, one of the original six "Celtic nations" is the homeland to the surname Tapely. A revival of the Cornish language which began in the 9th century AD has begun. No doubt this was the language spoken by distant forebears of the Tapely family. Though surnames became common during medieval times, English people were formerly known only by a single name. The way in which hereditary surnames
were adopted in medieval England
is fascinating. Many Cornish surnames appear to be topographic surnames, which were given to people who resided near physical features such as hills, streams, churches, or types of trees, many are actually habitation surnames. The name Tapely is a local
type of surname and the Tapely family lived in Devon
in village of Tapeley.
Early Origins of the Tapely family
The surname Tapely was first found in Devon
where the name is associated with the village of Tapeley. At the taking of the Domesday census in 1086 Tapeley was held by Osbern, a Norman Baron
, who held it from the Bishop of Countances. However, some of the family were well established as Tabley Inferior in Cheshire
from ancient times. " Tabley House, the seat of Lord de Tabley, is replete with natural and artificial embellishments. The ancient house, the former seat of the family, is, with good taste, preserved; it is a fine specimen of the old habitations of the aristocracy of the country, and is situated on an island." CITATION[CLOSE]
Lewis, Samuel, A Topographical Dictionary of England. Institute of Historical Research, 1848, Print.
Continuing the quest in Cheshire, the parish of Knutsford was also found to be an ancient family seat. "At the Conquest, Knutsford formed part of the barony of Halton, but in the reign of Edward I. it came into the possession of Sir William de Tabley, who obtained for it a charter of incorporation and various privileges." One of the first records of the family was Adam de Tabley, Lord of Cheadle (1270-1306), son of Roger d'Eiville, father of William de Tabley (born c. 1275.) This William is presumed to be the aforementioned Sir William. He had at least one daughter, Katherine de Tabley (1310-1390) who with her sisters(?) sold the estate in small parcels to the Masseys, Egertons and Breretons.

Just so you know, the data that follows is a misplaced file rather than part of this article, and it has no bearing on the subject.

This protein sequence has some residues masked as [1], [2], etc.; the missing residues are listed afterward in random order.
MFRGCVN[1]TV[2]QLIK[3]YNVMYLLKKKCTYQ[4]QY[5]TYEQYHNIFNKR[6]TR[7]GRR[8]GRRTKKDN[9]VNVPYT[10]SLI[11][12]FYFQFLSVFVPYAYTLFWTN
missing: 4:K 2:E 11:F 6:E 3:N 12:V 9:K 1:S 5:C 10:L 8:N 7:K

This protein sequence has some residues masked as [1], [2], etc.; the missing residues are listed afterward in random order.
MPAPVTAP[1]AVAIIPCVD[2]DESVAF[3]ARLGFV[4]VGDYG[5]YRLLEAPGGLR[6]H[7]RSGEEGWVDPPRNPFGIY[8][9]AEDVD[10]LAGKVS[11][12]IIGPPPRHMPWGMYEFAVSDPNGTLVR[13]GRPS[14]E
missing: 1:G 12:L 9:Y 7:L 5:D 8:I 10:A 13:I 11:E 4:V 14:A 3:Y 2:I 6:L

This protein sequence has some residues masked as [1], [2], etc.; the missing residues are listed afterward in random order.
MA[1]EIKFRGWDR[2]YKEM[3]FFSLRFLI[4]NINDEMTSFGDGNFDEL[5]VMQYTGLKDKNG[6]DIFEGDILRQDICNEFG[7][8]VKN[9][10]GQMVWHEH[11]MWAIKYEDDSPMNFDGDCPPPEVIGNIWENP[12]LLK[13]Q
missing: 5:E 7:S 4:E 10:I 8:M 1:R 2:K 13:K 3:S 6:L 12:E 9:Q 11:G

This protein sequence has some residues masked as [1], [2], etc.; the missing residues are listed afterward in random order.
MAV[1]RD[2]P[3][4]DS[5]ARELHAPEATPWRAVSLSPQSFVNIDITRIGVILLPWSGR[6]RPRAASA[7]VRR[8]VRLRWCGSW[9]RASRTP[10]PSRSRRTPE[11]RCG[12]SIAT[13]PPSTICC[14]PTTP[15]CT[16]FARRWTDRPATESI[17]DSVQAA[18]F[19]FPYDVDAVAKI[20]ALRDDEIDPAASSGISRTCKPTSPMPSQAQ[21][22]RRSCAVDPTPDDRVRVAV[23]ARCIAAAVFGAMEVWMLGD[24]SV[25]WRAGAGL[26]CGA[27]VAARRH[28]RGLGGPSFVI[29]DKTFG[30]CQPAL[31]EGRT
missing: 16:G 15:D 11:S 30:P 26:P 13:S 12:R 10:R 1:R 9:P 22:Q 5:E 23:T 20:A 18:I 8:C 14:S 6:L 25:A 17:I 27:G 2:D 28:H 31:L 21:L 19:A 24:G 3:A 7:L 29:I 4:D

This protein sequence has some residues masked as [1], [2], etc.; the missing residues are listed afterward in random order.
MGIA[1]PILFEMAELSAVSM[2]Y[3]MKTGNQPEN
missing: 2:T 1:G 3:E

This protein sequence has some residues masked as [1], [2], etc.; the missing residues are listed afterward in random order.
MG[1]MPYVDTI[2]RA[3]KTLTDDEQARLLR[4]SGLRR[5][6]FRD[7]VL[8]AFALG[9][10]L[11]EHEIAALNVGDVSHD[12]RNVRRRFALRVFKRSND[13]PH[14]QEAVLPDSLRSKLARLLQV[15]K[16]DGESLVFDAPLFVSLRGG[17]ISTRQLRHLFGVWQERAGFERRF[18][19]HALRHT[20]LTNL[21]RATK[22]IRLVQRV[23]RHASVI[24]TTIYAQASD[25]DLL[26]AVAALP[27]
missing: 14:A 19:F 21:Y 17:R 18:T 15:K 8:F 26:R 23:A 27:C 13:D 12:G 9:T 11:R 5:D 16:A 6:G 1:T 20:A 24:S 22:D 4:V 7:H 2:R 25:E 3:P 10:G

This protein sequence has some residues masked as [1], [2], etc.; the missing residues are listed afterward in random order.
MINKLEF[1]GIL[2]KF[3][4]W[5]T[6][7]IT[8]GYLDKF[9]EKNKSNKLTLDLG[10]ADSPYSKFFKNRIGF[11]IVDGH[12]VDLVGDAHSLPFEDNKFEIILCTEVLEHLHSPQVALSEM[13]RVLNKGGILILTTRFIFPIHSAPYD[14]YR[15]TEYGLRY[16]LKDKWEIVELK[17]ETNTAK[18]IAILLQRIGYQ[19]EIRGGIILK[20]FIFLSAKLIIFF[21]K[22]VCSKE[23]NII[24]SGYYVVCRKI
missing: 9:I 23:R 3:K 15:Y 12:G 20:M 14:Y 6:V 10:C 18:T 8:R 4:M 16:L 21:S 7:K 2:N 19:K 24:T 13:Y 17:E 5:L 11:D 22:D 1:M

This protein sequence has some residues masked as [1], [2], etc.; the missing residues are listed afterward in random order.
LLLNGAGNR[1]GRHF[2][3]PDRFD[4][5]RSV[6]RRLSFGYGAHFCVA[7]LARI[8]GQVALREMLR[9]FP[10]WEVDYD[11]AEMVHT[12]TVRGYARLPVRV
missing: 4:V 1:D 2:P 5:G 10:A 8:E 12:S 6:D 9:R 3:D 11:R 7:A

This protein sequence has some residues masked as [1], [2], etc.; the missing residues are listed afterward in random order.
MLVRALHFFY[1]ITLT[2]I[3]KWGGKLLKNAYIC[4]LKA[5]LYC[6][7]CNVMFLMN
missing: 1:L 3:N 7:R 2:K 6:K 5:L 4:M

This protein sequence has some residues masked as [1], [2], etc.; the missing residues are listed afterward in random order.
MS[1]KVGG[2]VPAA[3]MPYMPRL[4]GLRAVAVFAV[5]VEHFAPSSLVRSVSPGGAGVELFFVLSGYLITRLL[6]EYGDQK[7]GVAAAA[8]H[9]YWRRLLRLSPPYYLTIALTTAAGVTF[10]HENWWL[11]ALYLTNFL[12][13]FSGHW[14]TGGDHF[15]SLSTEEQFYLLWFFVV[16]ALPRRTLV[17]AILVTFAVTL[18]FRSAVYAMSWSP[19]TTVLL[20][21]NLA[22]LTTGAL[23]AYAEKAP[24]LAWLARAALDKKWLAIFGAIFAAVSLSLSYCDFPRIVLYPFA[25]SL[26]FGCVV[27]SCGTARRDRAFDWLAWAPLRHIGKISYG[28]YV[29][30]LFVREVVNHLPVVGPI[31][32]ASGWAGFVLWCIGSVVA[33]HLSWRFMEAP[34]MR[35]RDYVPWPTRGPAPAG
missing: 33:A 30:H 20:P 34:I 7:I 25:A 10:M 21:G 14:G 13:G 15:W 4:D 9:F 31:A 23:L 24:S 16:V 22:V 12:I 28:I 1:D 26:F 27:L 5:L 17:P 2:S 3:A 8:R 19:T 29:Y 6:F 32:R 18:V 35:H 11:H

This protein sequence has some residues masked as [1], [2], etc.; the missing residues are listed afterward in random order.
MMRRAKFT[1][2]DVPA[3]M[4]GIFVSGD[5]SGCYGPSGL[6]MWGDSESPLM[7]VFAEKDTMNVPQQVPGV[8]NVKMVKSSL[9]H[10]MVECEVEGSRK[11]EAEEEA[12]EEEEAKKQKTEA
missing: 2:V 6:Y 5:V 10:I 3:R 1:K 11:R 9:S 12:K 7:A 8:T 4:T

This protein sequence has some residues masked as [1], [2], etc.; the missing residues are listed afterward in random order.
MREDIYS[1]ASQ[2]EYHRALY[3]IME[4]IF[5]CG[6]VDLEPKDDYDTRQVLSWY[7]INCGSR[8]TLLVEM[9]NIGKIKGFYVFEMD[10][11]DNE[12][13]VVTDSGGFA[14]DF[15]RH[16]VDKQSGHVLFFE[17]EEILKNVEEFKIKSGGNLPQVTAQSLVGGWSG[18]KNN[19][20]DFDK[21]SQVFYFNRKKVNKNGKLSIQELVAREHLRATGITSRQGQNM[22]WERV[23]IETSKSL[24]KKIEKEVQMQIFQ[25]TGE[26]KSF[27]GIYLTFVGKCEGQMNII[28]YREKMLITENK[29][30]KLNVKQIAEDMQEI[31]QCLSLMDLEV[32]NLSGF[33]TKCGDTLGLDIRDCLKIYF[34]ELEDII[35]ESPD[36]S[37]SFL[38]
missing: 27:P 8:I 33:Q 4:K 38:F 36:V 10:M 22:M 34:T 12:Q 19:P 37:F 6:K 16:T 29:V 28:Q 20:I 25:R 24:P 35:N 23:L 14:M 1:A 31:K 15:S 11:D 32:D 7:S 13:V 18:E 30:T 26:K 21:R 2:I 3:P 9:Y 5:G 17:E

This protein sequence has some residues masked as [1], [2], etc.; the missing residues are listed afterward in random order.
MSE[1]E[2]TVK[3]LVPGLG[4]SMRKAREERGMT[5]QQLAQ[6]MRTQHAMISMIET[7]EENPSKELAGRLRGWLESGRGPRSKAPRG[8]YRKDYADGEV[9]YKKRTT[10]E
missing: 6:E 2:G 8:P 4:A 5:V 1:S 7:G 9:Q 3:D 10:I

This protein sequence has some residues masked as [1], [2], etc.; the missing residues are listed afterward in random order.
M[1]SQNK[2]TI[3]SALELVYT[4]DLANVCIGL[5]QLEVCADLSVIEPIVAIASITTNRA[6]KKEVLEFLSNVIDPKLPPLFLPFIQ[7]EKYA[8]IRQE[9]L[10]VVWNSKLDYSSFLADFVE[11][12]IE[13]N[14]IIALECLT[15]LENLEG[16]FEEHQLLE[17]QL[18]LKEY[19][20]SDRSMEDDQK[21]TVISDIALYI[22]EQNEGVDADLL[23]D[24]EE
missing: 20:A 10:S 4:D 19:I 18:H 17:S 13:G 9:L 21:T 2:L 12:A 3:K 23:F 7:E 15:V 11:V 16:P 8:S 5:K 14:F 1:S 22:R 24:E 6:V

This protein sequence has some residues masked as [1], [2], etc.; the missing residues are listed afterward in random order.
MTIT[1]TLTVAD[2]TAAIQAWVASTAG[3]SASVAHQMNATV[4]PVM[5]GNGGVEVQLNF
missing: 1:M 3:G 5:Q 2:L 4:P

Early History of the Tapely family
This web page shows only a small excerpt of our Tapely research.Another 125 words (9 lines of text) covering the years 1250 and 1745 are included under the topic Early Tapely History in all our PDF Extended History products and printed products wherever possible.
Tapely Spelling Variations
Cornish surnames are characterized by a multitude of spelling variations
. The frequent changes in surnames are due to the fact that the Old and Middle English languages lacked definite spelling rules. The official court languages, which were Latin and French, were also influential on the spelling of a surname. Since the spelling of surnames was rarely consistent in medieval times, and scribes and church officials recorded names as they sounded rather than adhering to any specific spelling rules, it was common to find the same individual referred to with different spellings of their surname in the ancient chronicles. Moreover, a large number of foreign names were brought into England
, which accelerated and accentuated the alterations to the spelling of various surnames. Lastly, spelling variations
often resulted from the linguistic differences between the people of Cornwall
and the rest of England
. The Cornish spoke a unique Brythonic Celtic
language which was first recorded in written documents during the 10th century. However, they became increasingly Anglicized, and Cornish became extinct as a spoken language in 1777, although it has been revived by Cornish patriots in the modern era. The name has been spelled Tapley, Taplay, Tappleigh, Tapleigh, Taplegh, Tapplegh, Taplow, Taploe, Tapploe, Tapplow, Tapely, Tapply, Tarpley, Tarpleigh, Tarplow and many more.
Early Notables of the Tapely family (pre 1700)
More information is included under the topic Early Tapely Notables in all our PDF Extended History products
and printed products wherever possible.
Migration of the Tapely family to the New World and Oceana
An inquiry into the early roots of North American families reveals a number of immigrants bearing the name Tapely or a variant listed above: Clement Tapley, who arrived in Boston in 1640; Christopher Tapley, who arrived in Maryland in 1668; William Tapley, who settled in Jamaica in 1685; H. Tapley, who arrived in New York, NY in 1823.